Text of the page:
One of the disincentives mentioned in the Bill is the “bar on the application of government jobs”, and “bar on receiving any kind of government subsidy” for procreating more than two children. In Uttar Pradesh, where almost 32.8% of its population falls below the poverty line and in the current COVID pandemic situation where several people have lost their jobs or are being underpaid, the state government has proposed to debar such people from availing government facilities. The government seems to disentitle the state’s population relying on government subsidies and government job opportunities. These incentives and disincentives seem to be dividing individuals by making reservations based on “voluntary” sterilization in government jobs and promotion opportunities, which renders it in violation of Article 16 of the Indian Constitution. Therefore, the classification of individuals based on sterilization can render this Bill unconstitutional.
The harsh reality of society leads us to believe that such a two-child norm would either leave us with a gender-biased policy or an exponential growth in female feticide, unsafe abortions, abandoning girl child, or even the husband deserting his wife along with the girl child. In a 2017 case, an Indian Netball player was asked for a divorce from her husband because she gave birth to a girl child; this case is not one of a kind. It shows the unfortunate reality of our country. If the woman is pressured into undergoing sterilization after the birth of one child, in the case, the child being a female or in the case of the child losing its life, there is every probability of the woman being divorced. In a society like ours, it would be acceptable for a man to lead a normal life and marry again. However, it would be the women who would have to face an extremely uncertain future because of sterilization. This is not an exaggerated assumption. There are innumerable cases of women facing domestic violence, divorce, and death because they have only given birth to girls.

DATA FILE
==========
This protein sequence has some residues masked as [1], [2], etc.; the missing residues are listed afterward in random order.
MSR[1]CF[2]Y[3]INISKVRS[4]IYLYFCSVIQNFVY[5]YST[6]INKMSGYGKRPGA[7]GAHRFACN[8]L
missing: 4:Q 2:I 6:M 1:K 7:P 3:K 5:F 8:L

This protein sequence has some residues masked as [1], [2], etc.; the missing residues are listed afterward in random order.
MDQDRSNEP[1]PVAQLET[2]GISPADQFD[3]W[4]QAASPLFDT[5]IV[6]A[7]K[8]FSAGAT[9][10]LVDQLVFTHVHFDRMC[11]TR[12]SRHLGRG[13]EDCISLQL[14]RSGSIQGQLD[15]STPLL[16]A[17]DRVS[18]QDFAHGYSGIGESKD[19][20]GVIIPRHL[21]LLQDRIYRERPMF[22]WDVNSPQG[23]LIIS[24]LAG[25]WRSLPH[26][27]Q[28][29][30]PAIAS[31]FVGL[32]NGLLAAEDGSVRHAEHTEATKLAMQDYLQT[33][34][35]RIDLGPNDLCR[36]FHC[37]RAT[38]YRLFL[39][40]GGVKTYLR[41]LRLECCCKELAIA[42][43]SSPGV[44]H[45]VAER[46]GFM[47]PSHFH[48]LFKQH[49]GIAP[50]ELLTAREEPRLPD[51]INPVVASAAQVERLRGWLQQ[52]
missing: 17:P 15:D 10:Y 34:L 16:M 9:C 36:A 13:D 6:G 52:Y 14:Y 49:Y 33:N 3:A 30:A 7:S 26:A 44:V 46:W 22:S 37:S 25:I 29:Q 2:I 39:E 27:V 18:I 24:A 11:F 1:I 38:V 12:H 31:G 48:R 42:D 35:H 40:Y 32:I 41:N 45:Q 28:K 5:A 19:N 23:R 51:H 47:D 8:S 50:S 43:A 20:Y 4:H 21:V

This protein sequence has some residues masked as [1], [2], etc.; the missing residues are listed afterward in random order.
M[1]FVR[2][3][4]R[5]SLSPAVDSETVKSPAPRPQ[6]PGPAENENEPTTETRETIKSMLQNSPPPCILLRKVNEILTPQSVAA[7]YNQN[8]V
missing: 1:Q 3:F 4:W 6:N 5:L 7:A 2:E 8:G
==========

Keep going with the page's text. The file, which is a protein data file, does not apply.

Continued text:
The Bill appears to have discouraged adoption culture in the state. Section 14 of the Bill shall apply to individuals having no child or one child born out of the marriage, subsequently having more than two children as a result of adoption. The outcome of the execution of the Bill may discourage adoption whilst increasing the abandonment of children. It also provides an exception to be able to have a third child in case of a disability of the first or the second child according to Section 15 of the proposed Bill, which gives an impression of non-inclusion of children born with a disability and makes this policy prejudiced on that basis under Article 14 of the Indian Constitution. This selective relaxation in the policy would lead to increased atrocities against children, which is socially discouraged.
Critics have opposed this draft law on UP population control in every way possible. Its enactment will prove devastating for millions in the state who are struggling to exist in subhuman conditions. It will deal a terrible blow to women in the state who are already facing the most terrible violence, discrimination and deprivation.